Happy Monday and welcome back to On The Money, where we hope you’ll pardon us for taking Thursday and Friday off this week. I’m Sylvan Lane, and here’s your nightly guide to everything affecting your bills, bank account and bottom line.
THE BIG DEAL—Trump directed Treasury, DOJ to address Erdoğan ‘concerns’ about Turkish bank: President Trump asked multiple federal agencies to address Turkish President Recep Tayyip Erdoğan’s “concerns” that Turkey’s state-owned bank would be under threat of U.S. sanctions, according to a response from the Treasury Department to a senior Democratic senator.
It is the first public U.S. admission of Trump directing Cabinet officials, in this case in Treasury and the Department of Justice, to involve themselves with Erdoğan’s concerns around Halkbank, a Turkish state-owned bank indicted last month by federal prosecutors for allegedly funneling billions of dollars to Iran in violation of U.S. sanctions.
It also raises questions about how Trump’s personal relationships and business dealings influence his foreign policy decisions, at a time when his dealings with Ukraine are under scrutiny as part of a formal impeachment inquiry led by House Democrats.
The Hill’s Laura Kelly explains why here.
LEADING THE DAY
Democrats target housing shortage as advocates warn of crisis: The severe national shortage of affordable homes and deepening homelessness crises across the U.S. have thrust housing policy into the center of the Democratic presidential primary.
- Affordable housing advocates estimate that the U.S. lacks roughly 7 million affordable homes or apartments needed to house low-income Americans.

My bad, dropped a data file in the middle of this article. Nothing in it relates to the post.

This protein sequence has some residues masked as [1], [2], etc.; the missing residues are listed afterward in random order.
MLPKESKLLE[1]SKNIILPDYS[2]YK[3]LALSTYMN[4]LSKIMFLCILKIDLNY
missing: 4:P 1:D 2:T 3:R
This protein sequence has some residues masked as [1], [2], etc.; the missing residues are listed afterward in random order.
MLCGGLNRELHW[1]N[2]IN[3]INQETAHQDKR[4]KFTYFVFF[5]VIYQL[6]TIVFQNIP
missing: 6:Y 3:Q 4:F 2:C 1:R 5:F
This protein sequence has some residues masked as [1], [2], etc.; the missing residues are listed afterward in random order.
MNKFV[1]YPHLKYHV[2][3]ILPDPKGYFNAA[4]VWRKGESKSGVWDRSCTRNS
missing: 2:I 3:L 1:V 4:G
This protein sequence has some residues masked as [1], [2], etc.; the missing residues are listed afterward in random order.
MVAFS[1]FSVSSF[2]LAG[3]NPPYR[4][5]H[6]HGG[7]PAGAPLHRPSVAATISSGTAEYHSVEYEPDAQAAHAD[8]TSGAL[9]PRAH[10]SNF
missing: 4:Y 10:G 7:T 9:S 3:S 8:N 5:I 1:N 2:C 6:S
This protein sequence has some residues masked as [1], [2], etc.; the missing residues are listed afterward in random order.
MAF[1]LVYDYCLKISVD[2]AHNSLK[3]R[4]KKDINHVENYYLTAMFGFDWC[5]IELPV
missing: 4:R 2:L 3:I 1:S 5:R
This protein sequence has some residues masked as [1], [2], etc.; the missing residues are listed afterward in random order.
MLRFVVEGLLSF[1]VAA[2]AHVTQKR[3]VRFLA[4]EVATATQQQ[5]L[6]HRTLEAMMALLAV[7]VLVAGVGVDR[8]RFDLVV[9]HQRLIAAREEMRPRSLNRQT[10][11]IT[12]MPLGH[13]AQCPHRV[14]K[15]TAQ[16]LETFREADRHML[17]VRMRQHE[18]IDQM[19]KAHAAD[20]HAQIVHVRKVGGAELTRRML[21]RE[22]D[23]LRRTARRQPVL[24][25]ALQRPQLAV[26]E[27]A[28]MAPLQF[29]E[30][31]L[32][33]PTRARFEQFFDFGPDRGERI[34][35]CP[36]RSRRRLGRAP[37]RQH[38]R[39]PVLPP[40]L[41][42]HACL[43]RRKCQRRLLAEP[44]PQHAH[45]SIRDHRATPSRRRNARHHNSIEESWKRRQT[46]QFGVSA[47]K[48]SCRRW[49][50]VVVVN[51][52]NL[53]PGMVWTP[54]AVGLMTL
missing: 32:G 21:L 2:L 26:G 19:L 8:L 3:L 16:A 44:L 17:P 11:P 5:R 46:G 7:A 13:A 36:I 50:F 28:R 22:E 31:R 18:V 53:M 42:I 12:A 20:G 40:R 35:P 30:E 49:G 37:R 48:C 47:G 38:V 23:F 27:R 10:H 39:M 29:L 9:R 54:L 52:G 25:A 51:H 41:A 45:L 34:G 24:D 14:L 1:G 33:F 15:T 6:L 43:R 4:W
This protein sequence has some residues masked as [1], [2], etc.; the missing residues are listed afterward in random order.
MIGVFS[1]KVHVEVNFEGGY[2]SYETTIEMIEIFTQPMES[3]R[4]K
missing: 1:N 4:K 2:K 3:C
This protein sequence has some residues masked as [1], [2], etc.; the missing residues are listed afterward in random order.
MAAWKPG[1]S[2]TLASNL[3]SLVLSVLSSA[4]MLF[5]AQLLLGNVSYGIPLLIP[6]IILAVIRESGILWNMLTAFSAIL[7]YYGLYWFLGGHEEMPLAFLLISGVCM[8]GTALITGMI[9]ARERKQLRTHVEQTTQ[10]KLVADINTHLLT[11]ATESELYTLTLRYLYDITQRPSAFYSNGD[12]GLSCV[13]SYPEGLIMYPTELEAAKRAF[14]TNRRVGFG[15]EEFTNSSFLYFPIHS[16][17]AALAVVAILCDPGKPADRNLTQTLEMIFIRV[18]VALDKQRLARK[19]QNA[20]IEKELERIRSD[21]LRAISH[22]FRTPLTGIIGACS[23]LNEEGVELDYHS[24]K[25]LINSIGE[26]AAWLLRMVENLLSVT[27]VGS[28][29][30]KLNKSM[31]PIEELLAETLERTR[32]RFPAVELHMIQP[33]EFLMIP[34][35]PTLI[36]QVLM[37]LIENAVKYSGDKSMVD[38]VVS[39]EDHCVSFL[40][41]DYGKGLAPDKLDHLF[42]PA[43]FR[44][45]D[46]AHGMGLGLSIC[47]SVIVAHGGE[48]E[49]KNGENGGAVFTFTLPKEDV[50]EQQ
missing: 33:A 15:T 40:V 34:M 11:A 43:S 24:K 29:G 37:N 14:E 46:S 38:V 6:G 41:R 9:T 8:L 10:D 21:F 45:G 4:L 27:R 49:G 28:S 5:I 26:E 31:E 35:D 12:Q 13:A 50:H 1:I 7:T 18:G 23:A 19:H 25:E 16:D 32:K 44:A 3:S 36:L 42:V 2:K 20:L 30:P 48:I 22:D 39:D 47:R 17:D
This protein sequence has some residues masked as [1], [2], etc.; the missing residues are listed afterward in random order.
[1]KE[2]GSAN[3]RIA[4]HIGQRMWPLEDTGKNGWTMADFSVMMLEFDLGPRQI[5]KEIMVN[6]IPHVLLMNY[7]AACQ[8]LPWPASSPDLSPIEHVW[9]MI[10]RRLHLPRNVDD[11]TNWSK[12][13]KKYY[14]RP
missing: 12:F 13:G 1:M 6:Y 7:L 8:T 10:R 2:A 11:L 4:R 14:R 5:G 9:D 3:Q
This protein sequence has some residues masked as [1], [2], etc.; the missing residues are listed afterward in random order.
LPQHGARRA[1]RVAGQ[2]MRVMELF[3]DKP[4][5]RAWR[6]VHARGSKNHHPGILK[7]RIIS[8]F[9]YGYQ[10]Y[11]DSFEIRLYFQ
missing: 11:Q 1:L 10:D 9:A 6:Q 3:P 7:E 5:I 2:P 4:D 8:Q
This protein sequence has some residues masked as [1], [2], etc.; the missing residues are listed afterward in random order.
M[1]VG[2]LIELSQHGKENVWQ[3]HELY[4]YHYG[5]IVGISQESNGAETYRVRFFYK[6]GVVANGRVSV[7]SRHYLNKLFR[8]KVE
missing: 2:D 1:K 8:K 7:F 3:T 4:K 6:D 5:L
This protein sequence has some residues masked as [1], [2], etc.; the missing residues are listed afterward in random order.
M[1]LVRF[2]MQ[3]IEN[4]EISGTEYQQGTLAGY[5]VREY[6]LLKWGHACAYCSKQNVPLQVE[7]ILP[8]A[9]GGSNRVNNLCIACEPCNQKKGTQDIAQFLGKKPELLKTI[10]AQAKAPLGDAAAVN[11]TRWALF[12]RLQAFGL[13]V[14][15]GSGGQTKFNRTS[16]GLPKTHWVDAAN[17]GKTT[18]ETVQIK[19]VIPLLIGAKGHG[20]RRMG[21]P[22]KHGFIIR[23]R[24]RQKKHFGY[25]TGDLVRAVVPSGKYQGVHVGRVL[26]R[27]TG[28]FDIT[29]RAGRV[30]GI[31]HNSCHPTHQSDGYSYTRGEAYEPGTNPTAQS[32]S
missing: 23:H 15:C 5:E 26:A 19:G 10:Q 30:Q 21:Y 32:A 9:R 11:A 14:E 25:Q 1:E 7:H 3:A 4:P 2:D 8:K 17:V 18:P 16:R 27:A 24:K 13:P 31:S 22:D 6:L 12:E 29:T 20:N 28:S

- Diane Yentel, president and CEO of the National Low Income Housing Coalition, explained that for every 10 low-income renters in the U.S., there are fewer than four homes within their price range.
“There is no state or major metropolitan area or community that has a sufficient supply of homes for its lowest-income renters,” Yentel said.
“The fact that more and more people are either seeing the effects of the housing crisis in their communities or they’re feeling it themselves is increasing the pressure on policymakers to put forward solutions,” she added.
I explain how it’s influencing the Democratic presidential primary, where the candidates overlap and differ, and how it compares to Trump’s housing policy.
Blue Dogs issue new call for House leaders to abide by pay-go rule: The Blue Dog Coalition of centrist Democrats on Monday stepped up its push for House Democratic leaders to abide by the chamber’s pay-as-you-go rule and only advance legislation that is fully offset.
The coalition sent a letter to House Speaker Nancy Pelosi (D-Calif.), House Majority Leader Steny Hoyer (D-Md.) and House Rules Committee Chairman Jim McGovern (D-Mass.) after 12 lawmakers in the centrist group last week voted against waiving the pay-go rule for a bill focused on tackling workplace violence in the health care and social services sectors.
“Last week, our members sent a clear message: The House must abide by PAYGO to prevent our fiscal state from getting worse,” the Blue Dogs Coalition said in its letter.
The rule that waived pay-go for the workplace violence prevention bill passed narrowly despite objections from the Blue Dog lawmakers. The bill itself passed with no Democrats voting against the measure.
GOOD TO KNOW
- McDonald’s will settle a class-action lawsuit brought by workers over wages and working conditions in California for $26 million, according to The Associated Press.
- The chances of a recession in the coming 12 months have dropped, according to ratings agency S&P Global.
- The Texas and Nevada attorneys general announced settlements with T-Mobile over the company’s planned merger with Sprint on Monday as a coalition of states continues to push to stop the deal.